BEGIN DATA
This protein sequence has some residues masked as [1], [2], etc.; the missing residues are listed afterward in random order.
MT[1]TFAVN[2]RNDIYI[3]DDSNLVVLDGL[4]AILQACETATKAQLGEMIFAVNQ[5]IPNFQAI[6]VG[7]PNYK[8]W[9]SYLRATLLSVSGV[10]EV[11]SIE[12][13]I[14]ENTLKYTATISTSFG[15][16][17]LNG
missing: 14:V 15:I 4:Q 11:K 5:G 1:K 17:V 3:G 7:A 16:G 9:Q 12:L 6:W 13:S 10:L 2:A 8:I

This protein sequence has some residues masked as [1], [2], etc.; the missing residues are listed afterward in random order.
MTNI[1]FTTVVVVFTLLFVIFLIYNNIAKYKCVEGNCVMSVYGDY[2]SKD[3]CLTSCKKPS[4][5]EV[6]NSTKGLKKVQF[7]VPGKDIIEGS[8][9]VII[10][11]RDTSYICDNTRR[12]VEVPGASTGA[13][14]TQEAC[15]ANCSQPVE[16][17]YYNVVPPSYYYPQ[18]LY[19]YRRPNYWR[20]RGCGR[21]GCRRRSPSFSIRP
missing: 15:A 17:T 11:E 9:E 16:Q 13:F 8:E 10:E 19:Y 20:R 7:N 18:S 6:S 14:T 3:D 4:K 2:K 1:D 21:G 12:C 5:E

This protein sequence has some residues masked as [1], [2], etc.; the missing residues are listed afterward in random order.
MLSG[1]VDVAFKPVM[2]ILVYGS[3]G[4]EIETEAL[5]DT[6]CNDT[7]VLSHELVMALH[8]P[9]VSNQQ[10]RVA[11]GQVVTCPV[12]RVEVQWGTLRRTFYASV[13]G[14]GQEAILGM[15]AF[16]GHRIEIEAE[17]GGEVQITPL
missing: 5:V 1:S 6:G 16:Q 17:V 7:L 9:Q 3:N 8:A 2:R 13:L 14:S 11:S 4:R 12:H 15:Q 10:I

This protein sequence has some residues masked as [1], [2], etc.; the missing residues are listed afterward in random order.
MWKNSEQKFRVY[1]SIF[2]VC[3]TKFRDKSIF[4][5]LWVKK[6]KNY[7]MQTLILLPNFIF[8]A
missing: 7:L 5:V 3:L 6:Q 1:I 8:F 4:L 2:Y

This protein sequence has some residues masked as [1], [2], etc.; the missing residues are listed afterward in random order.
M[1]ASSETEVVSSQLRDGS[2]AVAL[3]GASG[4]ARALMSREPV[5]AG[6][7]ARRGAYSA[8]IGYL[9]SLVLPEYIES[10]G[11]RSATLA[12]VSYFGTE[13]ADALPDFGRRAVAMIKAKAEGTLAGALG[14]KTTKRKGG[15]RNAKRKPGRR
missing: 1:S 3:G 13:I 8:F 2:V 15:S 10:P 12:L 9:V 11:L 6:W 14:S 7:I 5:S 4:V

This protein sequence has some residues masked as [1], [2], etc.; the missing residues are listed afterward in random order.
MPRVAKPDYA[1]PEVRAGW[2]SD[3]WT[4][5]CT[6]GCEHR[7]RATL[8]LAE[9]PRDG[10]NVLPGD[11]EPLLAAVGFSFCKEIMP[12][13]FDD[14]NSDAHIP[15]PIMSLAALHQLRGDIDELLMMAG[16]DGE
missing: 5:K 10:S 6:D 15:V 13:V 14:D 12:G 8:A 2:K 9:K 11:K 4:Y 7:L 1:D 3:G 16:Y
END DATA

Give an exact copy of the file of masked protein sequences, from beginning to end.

This protein sequence has some residues masked as [1], [2], etc.; the missing residues are listed afterward in random order.
MT[1]TFAVN[2]RNDIYI[3]DDSNLVVLDGL[4]AILQACETATKAQLGEMIFAVNQ[5]IPNFQAI[6]VG[7]PNYK[8]W[9]SYLRATLLSVSGV[10]EV[11]SIE[12][13]I[14]ENTLKYTATISTSFG[15][16][17]LNG
missing: 14:V 15:I 4:Q 11:K 5:G 1:K 17:V 3:G 7:A 16:G 9:Q 12:L 6:W 13:S 10:L 2:A 8:I

This protein sequence has some residues masked as [1], [2], etc.; the missing residues are listed afterward in random order.
MTNI[1]FTTVVVVFTLLFVIFLIYNNIAKYKCVEGNCVMSVYGDY[2]SKD[3]CLTSCKKPS[4][5]EV[6]NSTKGLKKVQF[7]VPGKDIIEGS[8][9]VII[10][11]RDTSYICDNTRR[12]VEVPGASTGA[13][14]TQEAC[15]ANCSQPVE[16][17]YYNVVPPSYYYPQ[18]LY[19]YRRPNYWR[20]RGCGR[21]GCRRRSPSFSIRP
missing: 15:A 17:T 11:E 9:E 16:Q 13:F 8:E 10:E 19:Y 20:R 7:N 18:S 6:S 14:T 3:D 4:K 2:K 1:D 21:G 12:C 5:E

This protein sequence has some residues masked as [1], [2], etc.; the missing residues are listed afterward in random order.
MLSG[1]VDVAFKPVM[2]ILVYGS[3]G[4]EIETEAL[5]DT[6]CNDT[7]VLSHELVMALH[8]P[9]VSNQQ[10]RVA[11]GQVVTCPV[12]RVEVQWGTLRRTFYASV[13]G[14]GQEAILGM[15]AF[16]GHRIEIEAE[17]GGEVQITPL
missing: 5:V 1:S 6:G 16:Q 17:V 7:L 9:Q 3:N 8:A 2:R 13:L 14:S 11:S 4:R 12:H 15:Q 10:I

This protein sequence has some residues masked as [1], [2], etc.; the missing residues are listed afterward in random order.
MWKNSEQKFRVY[1]SIF[2]VC[3]TKFRDKSIF[4][5]LWVKK[6]KNY[7]MQTLILLPNFIF[8]A
missing: 7:L 5:V 3:L 6:Q 1:I 8:F 4:L 2:Y

This protein sequence has some residues masked as [1], [2], etc.; the missing residues are listed afterward in random order.
M[1]ASSETEVVSSQLRDGS[2]AVAL[3]GASG[4]ARALMSREPV[5]AG[6][7]ARRGAYSA[8]IGYL[9]SLVLPEYIES[10]G[11]RSATLA[12]VSYFGTE[13]ADALPDFGRRAVAMIKAKAEGTLAGALG[14]KTTKRKGG[15]RNAKRKPGRR
missing: 1:S 3:G 13:I 8:F 2:V 15:S 10:P 12:L 9:V 11:L 6:W 14:S 7:I 5:S 4:V

This protein sequence has some residues masked as [1], [2], etc.; the missing residues are listed afterward in random order.
MPRVAKPDYA[1]PEVRAGW[2]SD[3]WT[4][5]CT[6]GCEHR[7]RATL[8]LAE[9]PRDG[10]NVLPGD[11]EPLLAAVGFSFCKEIMP[12][13]FDD[14]NSDAHIP[15]PIMSLAALHQLRGDIDELLMMAG[16]DGE
missing: 5:K 10:S 6:D 15:V 13:V 14:D 12:G 8:A 2:K 9:K 11:K 4:Y 7:L 1:D 3:G 16:Y